Abstract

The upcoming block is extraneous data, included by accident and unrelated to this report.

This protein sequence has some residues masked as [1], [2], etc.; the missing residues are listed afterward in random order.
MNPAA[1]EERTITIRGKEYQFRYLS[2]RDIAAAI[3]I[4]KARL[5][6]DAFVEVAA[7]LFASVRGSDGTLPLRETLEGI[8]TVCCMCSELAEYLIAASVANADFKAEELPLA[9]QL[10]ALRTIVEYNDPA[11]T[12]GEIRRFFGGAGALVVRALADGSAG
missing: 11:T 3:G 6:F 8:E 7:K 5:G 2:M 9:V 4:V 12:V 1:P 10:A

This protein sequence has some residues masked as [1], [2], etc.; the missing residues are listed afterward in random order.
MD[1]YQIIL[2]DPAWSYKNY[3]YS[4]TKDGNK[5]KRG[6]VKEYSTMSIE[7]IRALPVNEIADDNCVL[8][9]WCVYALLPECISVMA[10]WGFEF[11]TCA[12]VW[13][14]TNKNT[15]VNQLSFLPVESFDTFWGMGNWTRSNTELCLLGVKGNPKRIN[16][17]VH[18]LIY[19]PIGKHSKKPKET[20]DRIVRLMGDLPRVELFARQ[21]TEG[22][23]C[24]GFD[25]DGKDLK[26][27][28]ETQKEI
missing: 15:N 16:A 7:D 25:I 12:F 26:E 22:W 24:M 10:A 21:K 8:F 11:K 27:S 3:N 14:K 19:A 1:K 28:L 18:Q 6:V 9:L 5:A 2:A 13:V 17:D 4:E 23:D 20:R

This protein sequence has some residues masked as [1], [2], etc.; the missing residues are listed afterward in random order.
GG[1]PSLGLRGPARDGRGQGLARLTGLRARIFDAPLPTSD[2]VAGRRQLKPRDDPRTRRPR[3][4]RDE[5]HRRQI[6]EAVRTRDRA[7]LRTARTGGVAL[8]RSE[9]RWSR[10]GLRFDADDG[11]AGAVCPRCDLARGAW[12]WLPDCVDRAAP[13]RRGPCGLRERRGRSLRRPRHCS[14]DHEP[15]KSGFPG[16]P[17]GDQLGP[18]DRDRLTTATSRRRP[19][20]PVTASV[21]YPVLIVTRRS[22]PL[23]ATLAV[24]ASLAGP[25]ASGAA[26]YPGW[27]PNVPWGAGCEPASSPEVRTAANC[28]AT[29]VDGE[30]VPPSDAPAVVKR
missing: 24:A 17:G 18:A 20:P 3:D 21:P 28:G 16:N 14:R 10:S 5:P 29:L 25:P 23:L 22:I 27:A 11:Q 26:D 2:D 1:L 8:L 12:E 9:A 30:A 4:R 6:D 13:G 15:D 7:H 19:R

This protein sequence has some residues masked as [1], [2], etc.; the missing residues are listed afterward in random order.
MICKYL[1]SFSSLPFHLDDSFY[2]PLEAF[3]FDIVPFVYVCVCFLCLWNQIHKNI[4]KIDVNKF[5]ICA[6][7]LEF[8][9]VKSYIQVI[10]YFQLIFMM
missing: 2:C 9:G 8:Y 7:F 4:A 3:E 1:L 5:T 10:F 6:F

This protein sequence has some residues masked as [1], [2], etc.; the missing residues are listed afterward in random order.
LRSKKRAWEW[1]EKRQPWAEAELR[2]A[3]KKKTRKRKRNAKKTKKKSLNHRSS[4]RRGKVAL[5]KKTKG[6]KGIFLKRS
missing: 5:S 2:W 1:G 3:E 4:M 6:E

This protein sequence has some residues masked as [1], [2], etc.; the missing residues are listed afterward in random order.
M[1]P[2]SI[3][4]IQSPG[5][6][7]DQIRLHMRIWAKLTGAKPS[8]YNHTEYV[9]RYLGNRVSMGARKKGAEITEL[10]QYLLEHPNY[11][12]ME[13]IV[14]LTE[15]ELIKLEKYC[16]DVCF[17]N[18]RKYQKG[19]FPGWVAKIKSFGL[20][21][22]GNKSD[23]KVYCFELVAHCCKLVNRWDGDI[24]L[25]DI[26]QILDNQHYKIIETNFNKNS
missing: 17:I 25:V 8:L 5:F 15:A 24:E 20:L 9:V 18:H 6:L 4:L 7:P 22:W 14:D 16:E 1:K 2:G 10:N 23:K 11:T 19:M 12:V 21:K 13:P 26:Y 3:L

An air photo survey along some rivers in Central Alberta revealed the frequent occurrence of a raised valley rim in the ground surface adjacent to valleys where postglacial channels were incised through a region of low topographic relief. Subsequent more detailed studies lead to the conclusion that, in large part, these features are due to elastic rebound of the rock into which the valley has been eroded. Rebound of the valley floor occurs due to vertical stress relief and gives rise to a gentle anticlinal structure. This structure and the upwarping of the beds in the valley walls can be predicted by a mathematical model based on elastic behavior and incorporating modifications to deal with stratified rock masses.Evidence of valley rebound was noted at the sites investigated and typical cases are presented. The amount of rebound varies with the modulus of elasticity of the rock and may be as much as 10% of the valley depth.The upwarping of the beds will locally influence the dip of the beds. The rebound should be accompanied by interbed slip which would give rise to gouge zones. If these gouge zones occur near the base of the valley walls, they will have an important bearing on landslide activity. The raised valley rim has other geomorphological implications.

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